Questions 1-11 are based on the following passage.This passage is excerpted from Charlotte Bronte, Villette. Originally published in 1853. In this chapter, the narrator and her host, Mrs. Bretton, are trying to occupy a young girl, Paulina, who is staying with them.
One afternoon, Mrs. Bretton, coaxing [Paulina] from her
usual station in a corner, had lifted her into the window-seat,
and, by way of occupying her attention, told her to watch the
passengers and count how many ladies should go down the
5 street in a given time. She had sat listlessly, hardly looking,
and not counting, when—my eye being ﬁxed on hers—I
witnessed in its iris and pupil a startling transﬁguration.
These sudden, dangerous natures—sensitive as they are
called—offer many a curious spectacle to those whom a
10 cooler temperament has secured from participation in their
angular vagaries. The ﬁxed and heavy gaze swum, trembled,
then glittered in ﬁre; the small, overcast brow cleared; the
trivial and dejected features lit up; the sad countenance
vanished, and in its place appeared a sudden eagerness, an
15 intense expectancy. "It is!" were her words.
Like a bird or a shaft, or any other swift thing, she was
gone from the room. How she got the house-door open I
cannot tell; probably it might be ajar; perhaps Warren was in
the way and obeyed her behest, which would be impetuous
20 enough. I—watching calmly from the window—saw her, in
her black frock and tiny braided apron (to pinafores she had
an antipathy), dart half the length of the street; and, as I was
on the point of turning, and quietly announcing to Mrs.
Bretton that the child was run out mad, and ought instantly to
25 be pursued, I saw her caught up, and rapt at once from my
cool observation, and from the wondering stare of the
passengers. A gentleman had done this good turn, and now,
covering her with his cloak, advanced to restore her to the
house whence he had seen her issue.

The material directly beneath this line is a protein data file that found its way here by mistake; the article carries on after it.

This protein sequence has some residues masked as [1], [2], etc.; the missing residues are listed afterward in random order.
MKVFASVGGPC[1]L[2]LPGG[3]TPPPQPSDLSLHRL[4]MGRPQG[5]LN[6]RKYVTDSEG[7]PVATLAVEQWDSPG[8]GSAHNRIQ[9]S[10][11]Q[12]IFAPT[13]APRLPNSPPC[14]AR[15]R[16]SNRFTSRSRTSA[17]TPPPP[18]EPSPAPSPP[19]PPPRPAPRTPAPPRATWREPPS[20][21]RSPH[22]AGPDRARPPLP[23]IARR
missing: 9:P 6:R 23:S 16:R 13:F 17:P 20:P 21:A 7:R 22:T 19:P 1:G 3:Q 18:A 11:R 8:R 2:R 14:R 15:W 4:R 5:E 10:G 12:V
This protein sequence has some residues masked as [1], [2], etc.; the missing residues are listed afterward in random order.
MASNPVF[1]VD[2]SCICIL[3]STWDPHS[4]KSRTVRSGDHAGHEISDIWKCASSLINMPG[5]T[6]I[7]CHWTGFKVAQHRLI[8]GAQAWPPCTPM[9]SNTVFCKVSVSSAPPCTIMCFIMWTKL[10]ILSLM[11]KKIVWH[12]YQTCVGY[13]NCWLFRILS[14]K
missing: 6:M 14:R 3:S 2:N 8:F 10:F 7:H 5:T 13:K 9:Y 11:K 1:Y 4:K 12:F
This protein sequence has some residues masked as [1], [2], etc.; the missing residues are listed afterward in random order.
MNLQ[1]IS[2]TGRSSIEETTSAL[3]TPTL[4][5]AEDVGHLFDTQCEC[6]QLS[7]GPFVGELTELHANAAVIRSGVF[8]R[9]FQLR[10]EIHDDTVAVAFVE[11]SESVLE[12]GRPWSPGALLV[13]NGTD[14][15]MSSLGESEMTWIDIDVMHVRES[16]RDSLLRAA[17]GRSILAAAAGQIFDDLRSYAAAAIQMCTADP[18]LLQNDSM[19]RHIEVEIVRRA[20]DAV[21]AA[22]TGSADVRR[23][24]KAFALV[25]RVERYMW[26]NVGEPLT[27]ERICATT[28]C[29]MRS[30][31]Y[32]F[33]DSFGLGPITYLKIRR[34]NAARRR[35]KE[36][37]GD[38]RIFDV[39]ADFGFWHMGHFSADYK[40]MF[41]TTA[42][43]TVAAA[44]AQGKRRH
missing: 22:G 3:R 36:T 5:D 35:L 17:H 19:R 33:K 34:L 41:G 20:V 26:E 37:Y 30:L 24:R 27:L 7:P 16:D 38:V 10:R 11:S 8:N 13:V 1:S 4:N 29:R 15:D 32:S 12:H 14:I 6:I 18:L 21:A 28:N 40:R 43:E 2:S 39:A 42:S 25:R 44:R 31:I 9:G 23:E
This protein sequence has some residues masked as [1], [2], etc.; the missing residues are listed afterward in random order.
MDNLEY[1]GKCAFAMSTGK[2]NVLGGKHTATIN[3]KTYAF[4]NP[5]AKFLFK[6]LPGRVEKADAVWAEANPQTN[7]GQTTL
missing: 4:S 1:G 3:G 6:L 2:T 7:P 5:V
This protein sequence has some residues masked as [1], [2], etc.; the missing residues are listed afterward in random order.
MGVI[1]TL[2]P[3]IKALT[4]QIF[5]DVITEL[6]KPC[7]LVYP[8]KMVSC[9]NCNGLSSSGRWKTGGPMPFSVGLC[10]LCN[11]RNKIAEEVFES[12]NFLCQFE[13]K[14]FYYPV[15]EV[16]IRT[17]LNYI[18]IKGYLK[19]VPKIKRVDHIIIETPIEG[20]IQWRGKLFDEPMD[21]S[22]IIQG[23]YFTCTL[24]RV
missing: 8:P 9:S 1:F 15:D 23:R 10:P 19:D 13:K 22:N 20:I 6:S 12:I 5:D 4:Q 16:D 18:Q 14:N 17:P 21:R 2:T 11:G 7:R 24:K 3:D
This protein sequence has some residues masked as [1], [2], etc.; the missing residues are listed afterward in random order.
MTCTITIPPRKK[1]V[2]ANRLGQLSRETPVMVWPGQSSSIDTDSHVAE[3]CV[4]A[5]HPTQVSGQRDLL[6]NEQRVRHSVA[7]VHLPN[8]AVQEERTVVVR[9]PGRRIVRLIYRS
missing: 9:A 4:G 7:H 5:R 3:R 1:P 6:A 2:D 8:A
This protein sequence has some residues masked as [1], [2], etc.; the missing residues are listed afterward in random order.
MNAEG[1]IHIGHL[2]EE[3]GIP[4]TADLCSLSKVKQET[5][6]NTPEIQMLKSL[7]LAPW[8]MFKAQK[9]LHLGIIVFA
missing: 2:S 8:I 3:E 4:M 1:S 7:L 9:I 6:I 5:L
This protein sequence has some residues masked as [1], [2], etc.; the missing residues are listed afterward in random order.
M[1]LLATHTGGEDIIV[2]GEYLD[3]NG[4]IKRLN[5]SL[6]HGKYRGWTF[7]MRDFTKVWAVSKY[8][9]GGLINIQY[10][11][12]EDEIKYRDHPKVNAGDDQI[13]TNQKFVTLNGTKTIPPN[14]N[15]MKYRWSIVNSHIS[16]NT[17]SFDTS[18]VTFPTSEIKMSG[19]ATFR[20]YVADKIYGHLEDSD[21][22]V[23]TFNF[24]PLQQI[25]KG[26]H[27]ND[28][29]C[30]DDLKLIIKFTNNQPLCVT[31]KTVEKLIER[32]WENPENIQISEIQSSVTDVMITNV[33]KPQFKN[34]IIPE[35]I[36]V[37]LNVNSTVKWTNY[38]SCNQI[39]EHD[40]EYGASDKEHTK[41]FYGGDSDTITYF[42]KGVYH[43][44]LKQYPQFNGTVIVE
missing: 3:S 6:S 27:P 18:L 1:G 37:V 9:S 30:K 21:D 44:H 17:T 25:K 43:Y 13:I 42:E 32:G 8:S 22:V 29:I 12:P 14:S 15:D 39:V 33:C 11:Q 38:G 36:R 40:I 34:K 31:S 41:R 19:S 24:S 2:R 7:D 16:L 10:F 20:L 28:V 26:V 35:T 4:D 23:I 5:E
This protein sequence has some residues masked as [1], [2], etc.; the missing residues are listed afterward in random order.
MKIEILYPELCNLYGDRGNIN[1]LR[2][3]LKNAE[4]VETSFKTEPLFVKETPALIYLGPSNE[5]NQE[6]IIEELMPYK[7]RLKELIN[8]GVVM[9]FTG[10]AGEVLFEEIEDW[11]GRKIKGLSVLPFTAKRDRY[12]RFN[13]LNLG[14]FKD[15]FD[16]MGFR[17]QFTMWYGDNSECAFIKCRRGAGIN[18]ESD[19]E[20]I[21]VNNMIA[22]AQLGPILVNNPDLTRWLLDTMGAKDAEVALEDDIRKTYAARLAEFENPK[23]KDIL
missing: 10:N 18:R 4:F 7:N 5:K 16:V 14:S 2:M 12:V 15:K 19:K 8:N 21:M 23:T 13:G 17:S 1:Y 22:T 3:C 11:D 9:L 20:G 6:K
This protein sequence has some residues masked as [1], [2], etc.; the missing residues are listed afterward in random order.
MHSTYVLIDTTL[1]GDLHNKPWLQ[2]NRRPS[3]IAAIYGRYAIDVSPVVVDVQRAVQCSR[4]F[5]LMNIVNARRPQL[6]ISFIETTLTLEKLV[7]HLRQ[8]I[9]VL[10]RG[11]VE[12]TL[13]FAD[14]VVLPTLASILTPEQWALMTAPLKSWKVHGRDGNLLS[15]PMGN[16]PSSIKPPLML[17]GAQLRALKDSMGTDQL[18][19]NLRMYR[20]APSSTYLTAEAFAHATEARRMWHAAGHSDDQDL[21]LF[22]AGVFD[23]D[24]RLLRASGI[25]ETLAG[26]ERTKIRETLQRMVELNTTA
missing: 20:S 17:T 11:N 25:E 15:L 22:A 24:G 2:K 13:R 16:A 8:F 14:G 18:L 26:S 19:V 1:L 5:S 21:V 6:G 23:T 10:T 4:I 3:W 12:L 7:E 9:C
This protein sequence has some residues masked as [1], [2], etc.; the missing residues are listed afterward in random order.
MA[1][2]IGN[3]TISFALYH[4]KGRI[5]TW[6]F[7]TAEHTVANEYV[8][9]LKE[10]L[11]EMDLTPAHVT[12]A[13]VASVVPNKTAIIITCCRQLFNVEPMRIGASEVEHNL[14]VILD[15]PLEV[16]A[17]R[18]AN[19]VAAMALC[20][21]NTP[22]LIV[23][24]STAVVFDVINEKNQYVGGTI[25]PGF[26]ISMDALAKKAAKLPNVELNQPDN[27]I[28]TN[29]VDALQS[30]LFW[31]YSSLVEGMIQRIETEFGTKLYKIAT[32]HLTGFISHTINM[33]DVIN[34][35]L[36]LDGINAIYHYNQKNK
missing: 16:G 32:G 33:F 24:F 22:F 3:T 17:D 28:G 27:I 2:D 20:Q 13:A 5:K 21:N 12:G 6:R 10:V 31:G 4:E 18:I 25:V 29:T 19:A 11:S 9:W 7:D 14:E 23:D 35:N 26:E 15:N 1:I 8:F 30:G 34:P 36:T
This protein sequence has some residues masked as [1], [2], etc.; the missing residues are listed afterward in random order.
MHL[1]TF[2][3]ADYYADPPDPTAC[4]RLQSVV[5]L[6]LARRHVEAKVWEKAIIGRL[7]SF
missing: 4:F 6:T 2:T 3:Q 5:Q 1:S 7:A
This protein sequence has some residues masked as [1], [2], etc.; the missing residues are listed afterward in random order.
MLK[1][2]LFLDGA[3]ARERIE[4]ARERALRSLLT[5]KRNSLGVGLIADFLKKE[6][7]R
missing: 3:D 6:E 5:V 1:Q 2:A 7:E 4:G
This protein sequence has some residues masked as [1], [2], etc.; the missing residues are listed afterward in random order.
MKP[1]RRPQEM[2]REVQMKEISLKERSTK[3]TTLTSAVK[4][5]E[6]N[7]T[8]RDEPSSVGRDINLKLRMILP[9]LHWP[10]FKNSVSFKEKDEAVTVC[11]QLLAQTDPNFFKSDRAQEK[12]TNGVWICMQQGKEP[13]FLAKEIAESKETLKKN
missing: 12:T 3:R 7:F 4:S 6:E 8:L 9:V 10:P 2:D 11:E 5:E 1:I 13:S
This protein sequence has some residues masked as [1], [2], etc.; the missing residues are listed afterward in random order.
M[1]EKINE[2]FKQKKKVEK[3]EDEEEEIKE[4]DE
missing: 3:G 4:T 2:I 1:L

30 I concluded he would leave her in a servant's charge and
withdraw; but he entered: having tarried a little while below,
he came up-stairs.
His reception immediately explained that he was known to
Mrs. Bretton. She recognised him; she greeted him, and yet
35 she was ﬂuttered, surprised, taken unawares. Her look and
manner were even expostulatory; and in reply to these, rather
than her words, he said,—"I could not help it, madam: I
found it impossible to leave the country without seeing with
my own eyes how she settled."
40 "But you will unsettle her."
"I hope not. And how is papa's little Polly?"
This question he addressed to Paulina, as he sat down and
placed her gently on the ground before him.
"How is Polly's papa?" was the reply, as she leaned on his
45 knee, and gazed up into his face.
It was not a noisy, not a wordy scene: for that I was
thankful; but it was a scene of feeling too brimful, and which,
because the cup did not foam up high or furiously overﬂow,
only oppressed one the more. On all occasions of vehement,
50 unrestrained expansion, a sense of disdain or ridicule comes
to the weary spectator's relief; whereas I have ever felt most
burdensome that sort of sensibility which bends of its own
will, a giant slave under the sway of good sense.
[tsb]Mr. Home was a stern-featured—perhaps I should rather
55 say, a hard-featured man: his forehead was knotty, and his
cheekbones were marked and prominent. The character of his
face was quite Scotch; but there was feeling in his eye, and
emotion in his now agitated countenance. His northern accent
in speaking harmonised with his physiognomy. He was at
60 once proud-looking and homely-looking. He laid his hand on
the child's uplifted head. She said—"Kiss Polly."
He kissed her. I wished she would utter some hysterical
cry, so that I might get relief and be at ease. She made
wonderfully little noise: she seemed to have got what she
65 wanted—all she wanted, and to be in a trance of content.
Neither in mien nor in features was this creature like her sire,
and yet she was of his strain: her mind had been ﬁlled from
his, as the cup from the ﬂagon.